Iran Shah's son urges support for Mahsa Amini protests during Israel visit

Iran Shah's son urges support for Mahsa Amini protests during Israel visit
The son of Iran's last Shah has urged 'maximum' international backing for Iranian protestors during a visit to Israel.
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Reza Pahlavi is on a controversial visit to Israel [JACK GUEZ/AFP via Getty Images]

Reza Pahlavi, the son of Iran's last Shah, has called during his visit to Israel for "maximum" international backing for the protest movement that rocked Iran following Mahsa Amini's death.

"I'm... here to explore how can we cooperate in helping the Iranian people in their campaign for freedom," Pahlavi said on Wednesday at a news conference in Tel Aviv alongside Israeli Intelligence Minister Gila Gamliel.

Pahlavi, who has lived in the United States since January 1979 - a month before his father was toppled by the Islamic Revolution - represents one of the many components of Iran's foreign-based opposition but has failed to gain unanimity among the diaspora.

Pahlavi argued "international support" is key for the protest movement to succeed in "putting an end to the existing regime".

"Parallel to... a campaign of maximum pressure" of sanctions against Tehran, "I've been calling... for a campaign of maximum support" for the Iranian people, Pahlavi said.

He argued such backing would give ordinary Iranians "the right tools to overcome the challenges they have, facing the regime that... has been extremely brutal and repressive".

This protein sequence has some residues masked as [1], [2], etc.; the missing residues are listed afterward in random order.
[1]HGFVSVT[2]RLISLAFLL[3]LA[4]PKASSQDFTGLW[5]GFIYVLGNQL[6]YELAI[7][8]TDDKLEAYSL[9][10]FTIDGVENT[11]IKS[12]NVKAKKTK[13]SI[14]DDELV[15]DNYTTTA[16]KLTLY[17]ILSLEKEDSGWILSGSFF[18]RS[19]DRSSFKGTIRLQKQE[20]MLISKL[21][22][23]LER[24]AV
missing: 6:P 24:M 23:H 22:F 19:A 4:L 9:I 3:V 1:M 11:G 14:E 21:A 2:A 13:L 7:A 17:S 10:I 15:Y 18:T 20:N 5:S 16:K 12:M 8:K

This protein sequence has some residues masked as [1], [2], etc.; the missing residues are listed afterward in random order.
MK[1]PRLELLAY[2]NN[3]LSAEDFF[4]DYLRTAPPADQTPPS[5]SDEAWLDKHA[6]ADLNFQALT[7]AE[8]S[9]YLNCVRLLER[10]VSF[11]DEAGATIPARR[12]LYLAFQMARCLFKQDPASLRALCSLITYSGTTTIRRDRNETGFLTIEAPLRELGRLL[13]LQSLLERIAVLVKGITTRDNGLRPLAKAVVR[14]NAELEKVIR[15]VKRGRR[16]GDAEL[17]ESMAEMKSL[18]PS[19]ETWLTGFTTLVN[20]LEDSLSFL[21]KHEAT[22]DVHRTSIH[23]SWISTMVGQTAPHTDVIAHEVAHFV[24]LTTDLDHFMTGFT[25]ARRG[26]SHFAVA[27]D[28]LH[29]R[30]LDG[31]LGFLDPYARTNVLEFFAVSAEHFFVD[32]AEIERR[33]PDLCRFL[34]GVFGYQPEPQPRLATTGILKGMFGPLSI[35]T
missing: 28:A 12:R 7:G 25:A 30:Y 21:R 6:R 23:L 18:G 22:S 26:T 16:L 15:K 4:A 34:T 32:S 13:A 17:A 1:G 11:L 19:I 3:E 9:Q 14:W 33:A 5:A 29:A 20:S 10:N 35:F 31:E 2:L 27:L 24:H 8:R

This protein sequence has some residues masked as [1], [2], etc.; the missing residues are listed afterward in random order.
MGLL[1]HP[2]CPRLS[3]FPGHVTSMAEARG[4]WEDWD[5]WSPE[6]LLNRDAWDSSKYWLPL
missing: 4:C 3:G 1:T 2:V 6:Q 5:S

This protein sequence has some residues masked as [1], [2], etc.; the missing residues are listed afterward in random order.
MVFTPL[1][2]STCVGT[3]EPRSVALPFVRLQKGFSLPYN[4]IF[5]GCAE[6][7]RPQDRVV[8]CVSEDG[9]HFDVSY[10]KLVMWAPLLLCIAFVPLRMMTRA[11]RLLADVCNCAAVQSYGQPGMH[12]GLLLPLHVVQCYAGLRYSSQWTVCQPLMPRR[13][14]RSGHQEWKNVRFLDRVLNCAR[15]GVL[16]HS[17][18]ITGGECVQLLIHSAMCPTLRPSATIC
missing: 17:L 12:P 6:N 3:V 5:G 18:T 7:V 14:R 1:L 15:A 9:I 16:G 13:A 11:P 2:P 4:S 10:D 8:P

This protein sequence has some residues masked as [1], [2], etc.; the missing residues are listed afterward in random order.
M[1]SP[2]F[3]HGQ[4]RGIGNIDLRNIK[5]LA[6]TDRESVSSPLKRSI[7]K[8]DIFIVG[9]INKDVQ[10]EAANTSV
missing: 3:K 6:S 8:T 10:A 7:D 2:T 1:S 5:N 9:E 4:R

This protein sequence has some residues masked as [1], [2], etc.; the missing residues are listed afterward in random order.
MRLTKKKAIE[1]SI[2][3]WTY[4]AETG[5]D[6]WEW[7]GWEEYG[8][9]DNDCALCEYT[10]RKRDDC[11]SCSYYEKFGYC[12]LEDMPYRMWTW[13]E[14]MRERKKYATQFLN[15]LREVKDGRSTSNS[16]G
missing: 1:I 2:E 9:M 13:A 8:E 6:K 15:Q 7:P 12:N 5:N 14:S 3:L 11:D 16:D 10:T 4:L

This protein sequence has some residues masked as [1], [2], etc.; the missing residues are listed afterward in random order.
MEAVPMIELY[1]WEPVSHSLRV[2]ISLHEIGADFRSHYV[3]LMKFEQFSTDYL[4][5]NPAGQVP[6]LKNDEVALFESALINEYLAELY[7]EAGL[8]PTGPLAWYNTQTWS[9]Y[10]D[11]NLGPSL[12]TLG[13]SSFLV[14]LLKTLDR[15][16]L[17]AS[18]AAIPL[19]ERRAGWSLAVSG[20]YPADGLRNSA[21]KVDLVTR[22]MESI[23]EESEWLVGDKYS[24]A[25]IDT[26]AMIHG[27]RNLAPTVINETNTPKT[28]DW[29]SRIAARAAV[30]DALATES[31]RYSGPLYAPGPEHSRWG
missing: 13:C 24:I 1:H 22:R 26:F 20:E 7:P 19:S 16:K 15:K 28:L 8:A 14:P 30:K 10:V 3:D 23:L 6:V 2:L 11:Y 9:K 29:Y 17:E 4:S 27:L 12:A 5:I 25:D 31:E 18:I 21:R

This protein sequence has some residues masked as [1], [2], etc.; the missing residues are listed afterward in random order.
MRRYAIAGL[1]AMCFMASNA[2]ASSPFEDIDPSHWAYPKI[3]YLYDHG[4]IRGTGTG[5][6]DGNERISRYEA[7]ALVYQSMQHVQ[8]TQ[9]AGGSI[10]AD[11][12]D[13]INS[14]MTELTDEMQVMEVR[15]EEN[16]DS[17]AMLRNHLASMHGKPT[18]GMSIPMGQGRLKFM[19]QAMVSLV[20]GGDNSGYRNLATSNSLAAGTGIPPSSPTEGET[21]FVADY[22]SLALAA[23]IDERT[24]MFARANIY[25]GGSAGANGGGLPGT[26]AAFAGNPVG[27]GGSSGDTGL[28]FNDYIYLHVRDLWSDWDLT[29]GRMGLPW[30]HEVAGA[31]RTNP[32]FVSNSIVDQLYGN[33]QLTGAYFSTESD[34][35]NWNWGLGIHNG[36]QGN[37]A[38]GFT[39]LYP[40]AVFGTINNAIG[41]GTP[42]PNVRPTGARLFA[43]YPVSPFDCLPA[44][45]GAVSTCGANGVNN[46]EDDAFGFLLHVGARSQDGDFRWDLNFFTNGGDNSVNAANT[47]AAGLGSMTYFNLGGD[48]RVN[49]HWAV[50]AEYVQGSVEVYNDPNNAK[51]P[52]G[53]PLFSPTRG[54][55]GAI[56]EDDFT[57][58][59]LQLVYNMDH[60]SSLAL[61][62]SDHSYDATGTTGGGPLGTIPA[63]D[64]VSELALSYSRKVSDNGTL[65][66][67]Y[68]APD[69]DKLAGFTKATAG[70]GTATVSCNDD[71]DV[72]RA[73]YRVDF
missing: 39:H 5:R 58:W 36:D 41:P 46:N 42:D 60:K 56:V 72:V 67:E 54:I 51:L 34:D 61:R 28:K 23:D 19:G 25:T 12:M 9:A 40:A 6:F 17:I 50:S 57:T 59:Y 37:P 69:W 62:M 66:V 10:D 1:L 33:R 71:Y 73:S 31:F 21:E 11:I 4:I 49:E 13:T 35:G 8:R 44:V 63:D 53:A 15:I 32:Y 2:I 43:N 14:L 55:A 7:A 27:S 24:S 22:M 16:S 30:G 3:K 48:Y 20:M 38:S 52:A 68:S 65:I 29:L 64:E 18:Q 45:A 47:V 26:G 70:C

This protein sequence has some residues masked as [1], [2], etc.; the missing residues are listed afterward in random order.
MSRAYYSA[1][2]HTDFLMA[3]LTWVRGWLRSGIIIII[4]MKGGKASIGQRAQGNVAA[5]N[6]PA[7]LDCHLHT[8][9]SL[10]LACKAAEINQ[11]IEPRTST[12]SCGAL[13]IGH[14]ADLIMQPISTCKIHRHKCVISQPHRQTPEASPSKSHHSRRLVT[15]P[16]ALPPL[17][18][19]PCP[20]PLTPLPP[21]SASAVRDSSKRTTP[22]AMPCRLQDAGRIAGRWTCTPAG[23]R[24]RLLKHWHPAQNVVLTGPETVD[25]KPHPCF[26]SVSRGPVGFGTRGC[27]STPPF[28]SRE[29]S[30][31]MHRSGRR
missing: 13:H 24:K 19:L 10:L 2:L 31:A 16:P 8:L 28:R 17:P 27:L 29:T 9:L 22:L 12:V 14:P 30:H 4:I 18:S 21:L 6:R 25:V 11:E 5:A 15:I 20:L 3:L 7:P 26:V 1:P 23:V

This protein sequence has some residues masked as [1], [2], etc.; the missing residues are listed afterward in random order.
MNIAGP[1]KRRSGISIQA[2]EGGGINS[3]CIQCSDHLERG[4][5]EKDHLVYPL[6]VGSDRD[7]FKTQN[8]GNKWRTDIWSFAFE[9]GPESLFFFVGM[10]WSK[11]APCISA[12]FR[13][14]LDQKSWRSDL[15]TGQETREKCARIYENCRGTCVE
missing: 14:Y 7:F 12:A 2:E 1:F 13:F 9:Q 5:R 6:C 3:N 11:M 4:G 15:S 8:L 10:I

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Reza Pahlavi's Israel visit and his meeting with Israeli Prime Minister Benjamin Netanyahu have raised criticism and spurred mockery among a wide range of Iranians with diverse political viewpoints.

When asked about the visit, spokesman for Tehran's foreign ministry Nasser Kanani said: "The person you speak of is not worth talking about."

Pahlavi has also been accused by some of having failed to distance himself from the authoritarian rule of his father, though he has insisted over the years he is not seeking a return to monarchy.

Iranian authorities have accused Israel and other rivals of fomenting the unrest that followed Amini's death in custody in September after her arrest for an alleged breach of strict dress rules for women.